GM: Food for the future
Genetically modified farming is about India's scientific future, not its current fearindia Updated: Jan 22, 2006 23:40 IST
The three great science and technology narratives in India are from atomic science, information technology and biotechnology. As a survey of science and society by Shiv Visvanathan and Chandrika Parmar (EPW, July 2002) argues, biotechnology, associated most with genetically modified (GM) agriculture, "is an imagination...not yet...domesticated by social discourse". What this means is that we haven't come to a broad conclusion about biotech. Atomic science and IT are now part of national consciousness - as achievements. The jury is out on GM farming.
That is a good thing, as this study by HT Research argues. The politics of fear is perhaps the strongest when it comes to GM food. From riotous Karnataka Rajya Ryota Sangha activists - they destroyed a KFC outlet in Bangalore in 1996 - to intellectuals in rarefied forums, there's no shortage of people giving GM a bad name. That social discourse still hasn't domesticated GM farming as evil means India can yet reap the benefits of transgenic crops we will sow.
The science of GM (see main graphic) is as old as human civilisation and as new as the shiny laboratories being set up with venture capital funds. Wild wheat was crossed with goat grass in 8000 BC. The result was a hybrid called emmer, which was crossed with another natural goat grass. That produced the bread wheat. GM farming draws from this millennia-old tradition of breeding and hybridisation. The important difference is that it allows more control and precision.
Where traditional plant breeding involved crossing of thousands of genes, GM technology allows the transfer of a few genes or just one desirable gene. This can be used to produce plan varieties that fight pests better, or offer better nutrition - oil seeds with lower saturated fat content. Perhaps, most important, in the context of India, GM farming can increase yield.
Experts say GM farming, at its best, can triple yield. As the first section of this study shows, agricultural productivity in India is showing negative growth. Per capita food availability is declining. We are perhaps at the beginning of a farm output crisis, even as farm politics ensures that stocks rot in FCI godowns.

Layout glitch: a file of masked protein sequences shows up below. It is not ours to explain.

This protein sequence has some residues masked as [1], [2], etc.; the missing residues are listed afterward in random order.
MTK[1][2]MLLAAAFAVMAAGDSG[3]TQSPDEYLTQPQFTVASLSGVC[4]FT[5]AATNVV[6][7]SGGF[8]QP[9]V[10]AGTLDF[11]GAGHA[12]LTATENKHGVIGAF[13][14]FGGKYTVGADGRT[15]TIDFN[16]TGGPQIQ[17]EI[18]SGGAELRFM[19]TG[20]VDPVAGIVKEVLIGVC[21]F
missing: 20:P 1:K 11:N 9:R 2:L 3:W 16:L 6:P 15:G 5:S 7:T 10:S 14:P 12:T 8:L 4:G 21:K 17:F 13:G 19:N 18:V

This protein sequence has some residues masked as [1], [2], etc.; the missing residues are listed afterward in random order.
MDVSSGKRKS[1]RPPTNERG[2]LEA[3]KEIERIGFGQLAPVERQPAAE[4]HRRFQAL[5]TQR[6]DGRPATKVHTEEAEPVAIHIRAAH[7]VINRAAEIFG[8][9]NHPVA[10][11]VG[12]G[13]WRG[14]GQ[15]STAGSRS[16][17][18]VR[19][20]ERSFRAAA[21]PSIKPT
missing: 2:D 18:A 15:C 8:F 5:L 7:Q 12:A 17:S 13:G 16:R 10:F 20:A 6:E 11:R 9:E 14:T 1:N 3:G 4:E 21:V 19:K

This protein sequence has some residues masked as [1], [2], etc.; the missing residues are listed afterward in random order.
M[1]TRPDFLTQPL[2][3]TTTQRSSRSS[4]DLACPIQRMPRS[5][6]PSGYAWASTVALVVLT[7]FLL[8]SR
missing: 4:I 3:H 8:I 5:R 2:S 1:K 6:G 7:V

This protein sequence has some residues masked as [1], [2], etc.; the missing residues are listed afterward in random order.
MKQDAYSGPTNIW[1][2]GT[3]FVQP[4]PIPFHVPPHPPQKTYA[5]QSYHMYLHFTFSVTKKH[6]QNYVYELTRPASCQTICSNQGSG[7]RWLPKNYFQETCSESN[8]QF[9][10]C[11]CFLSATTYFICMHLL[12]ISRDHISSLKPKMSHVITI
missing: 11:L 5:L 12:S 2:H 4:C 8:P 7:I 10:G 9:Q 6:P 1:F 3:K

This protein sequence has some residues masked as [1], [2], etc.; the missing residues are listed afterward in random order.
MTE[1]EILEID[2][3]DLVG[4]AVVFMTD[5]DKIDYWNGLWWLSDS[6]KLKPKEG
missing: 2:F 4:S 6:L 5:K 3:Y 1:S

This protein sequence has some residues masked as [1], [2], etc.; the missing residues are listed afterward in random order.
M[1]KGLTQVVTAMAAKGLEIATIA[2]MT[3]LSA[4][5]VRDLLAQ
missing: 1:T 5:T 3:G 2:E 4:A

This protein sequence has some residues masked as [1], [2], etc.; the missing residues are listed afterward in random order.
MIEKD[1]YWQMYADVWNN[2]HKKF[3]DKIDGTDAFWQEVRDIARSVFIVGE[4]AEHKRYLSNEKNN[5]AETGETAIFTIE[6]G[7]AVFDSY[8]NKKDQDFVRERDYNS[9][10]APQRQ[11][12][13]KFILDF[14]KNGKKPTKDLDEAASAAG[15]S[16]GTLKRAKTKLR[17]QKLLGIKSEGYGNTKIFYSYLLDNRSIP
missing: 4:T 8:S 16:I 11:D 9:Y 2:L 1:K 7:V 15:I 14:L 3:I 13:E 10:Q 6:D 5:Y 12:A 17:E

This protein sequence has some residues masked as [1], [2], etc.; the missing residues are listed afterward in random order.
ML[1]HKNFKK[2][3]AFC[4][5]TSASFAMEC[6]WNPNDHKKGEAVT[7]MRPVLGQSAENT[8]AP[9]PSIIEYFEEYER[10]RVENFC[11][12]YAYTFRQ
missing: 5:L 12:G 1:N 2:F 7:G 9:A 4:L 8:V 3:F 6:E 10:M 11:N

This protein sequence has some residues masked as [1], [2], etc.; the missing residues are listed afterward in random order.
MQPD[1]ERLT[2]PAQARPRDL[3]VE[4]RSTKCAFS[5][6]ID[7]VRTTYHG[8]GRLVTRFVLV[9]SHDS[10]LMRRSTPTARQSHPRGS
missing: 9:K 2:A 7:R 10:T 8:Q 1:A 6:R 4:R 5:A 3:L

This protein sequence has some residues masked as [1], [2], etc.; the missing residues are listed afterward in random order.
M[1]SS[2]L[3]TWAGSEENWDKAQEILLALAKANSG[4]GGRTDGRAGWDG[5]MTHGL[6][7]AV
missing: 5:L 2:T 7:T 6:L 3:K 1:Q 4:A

GM farming is one of the most important solutions and the scare stories about Bt Cotton, the only officially permitted GM crop in India, are not reasons to stop exploring the option. We argue that in the second section, which makes the important point that area under Bt Cotton cultivation grew 400 per cent last year.
But if GM is good, why are so many people against it? Some fears are masquerades for self-interest -Europeans who subsidise non-GM farming and produce food-mountains do not want a new science to threaten their cozy arrangement.
Many other critiques are confused. They use the dominance of MNCs in GM research to question the science. But what prevents India from developing its own GM resources? We need not be like the British. Britain produced the pioneers of genetic science - remember Crick and the double helix - but it is now an antagonist of GM farming.
The British are afraid of "Frankenfood". The Indian government, as the last section of this study argues, stands accused of Franken-administration. The monster of government secrecy helps swing the debate for anti-GM lobbyists. The risks must be understood and rectified. For that, information needs to flow freely. Once that happens, the narrative about GM farming will be domesticated in India - as another achievement.